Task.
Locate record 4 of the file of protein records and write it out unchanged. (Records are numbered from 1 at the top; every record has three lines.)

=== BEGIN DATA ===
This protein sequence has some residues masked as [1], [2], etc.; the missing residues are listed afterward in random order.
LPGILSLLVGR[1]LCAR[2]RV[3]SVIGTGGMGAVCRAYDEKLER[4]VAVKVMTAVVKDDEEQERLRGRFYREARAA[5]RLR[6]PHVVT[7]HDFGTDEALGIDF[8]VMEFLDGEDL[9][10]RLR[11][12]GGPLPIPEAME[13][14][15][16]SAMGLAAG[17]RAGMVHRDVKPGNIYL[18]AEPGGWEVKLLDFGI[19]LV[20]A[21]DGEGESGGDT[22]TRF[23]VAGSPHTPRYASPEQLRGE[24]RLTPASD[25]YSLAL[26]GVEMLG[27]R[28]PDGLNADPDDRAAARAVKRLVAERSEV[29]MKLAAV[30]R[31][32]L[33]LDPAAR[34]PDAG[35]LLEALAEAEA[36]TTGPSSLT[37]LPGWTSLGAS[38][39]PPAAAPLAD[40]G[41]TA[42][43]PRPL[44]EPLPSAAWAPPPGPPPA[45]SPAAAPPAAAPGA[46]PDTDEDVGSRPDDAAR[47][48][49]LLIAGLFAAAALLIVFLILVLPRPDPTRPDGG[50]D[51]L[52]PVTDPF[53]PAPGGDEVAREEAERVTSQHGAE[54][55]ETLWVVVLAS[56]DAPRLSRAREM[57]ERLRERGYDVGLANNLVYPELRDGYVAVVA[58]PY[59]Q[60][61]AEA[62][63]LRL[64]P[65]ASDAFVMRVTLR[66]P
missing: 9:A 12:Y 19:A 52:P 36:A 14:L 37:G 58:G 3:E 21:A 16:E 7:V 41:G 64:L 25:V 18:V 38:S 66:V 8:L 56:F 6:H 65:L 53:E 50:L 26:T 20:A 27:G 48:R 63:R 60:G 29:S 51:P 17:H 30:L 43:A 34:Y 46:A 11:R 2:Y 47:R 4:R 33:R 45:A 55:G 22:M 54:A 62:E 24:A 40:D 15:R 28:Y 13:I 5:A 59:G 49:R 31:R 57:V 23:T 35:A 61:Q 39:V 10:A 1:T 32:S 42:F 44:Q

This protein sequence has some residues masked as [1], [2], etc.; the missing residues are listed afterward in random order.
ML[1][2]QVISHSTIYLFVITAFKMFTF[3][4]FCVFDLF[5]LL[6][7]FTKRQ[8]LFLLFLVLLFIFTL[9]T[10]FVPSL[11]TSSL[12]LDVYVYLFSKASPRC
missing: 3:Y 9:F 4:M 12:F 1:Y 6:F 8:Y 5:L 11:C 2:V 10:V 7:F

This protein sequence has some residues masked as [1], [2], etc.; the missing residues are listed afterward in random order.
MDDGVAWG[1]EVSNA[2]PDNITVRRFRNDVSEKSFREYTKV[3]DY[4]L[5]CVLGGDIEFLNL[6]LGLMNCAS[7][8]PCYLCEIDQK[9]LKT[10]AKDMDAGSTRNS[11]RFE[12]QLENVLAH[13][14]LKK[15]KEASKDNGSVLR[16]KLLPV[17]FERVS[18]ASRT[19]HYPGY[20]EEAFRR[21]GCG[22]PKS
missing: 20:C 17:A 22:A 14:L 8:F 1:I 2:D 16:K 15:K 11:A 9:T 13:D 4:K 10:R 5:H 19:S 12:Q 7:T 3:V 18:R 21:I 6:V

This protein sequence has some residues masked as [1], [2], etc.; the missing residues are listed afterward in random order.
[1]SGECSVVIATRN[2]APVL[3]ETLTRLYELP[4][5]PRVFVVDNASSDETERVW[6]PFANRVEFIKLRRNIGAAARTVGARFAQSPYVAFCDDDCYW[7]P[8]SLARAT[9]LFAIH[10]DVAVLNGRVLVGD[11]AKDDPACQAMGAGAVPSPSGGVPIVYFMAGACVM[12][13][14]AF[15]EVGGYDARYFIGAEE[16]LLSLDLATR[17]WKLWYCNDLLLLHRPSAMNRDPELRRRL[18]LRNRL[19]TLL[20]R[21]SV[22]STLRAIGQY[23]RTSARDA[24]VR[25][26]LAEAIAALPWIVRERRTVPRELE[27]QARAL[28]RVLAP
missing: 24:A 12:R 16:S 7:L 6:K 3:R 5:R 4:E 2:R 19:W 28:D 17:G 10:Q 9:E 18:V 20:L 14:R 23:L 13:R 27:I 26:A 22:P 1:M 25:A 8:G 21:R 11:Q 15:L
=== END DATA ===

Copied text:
This protein sequence has some residues masked as [1], [2], etc.; the missing residues are listed afterward in random order.
[1]SGECSVVIATRN[2]APVL[3]ETLTRLYELP[4][5]PRVFVVDNASSDETERVW[6]PFANRVEFIKLRRNIGAAARTVGARFAQSPYVAFCDDDCYW[7]P[8]SLARAT[9]LFAIH[10]DVAVLNGRVLVGD[11]AKDDPACQAMGAGAVPSPSGGVPIVYFMAGACVM[12][13][14]AF[15]EVGGYDARYFIGAEE[16]LLSLDLATR[17]WKLWYCNDLLLLHRPSAMNRDPELRRRL[18]LRNRL[19]TLL[20]R[21]SV[22]STLRAIGQY[23]RTSARDA[24]VR[25][26]LAEAIAALPWIVRERRTVPRELE[27]QARAL[28]RVLAP
missing: 24:A 12:R 16:S 7:L 6:K 3:R 5:R 4:E 2:R 19:W 28:D 17:G 10:Q 9:E 18:V 20:L 14:R 23:L 13:R 27:I 26:A 22:P 1:M 25:A 8:G 21:R 11:Q 15:L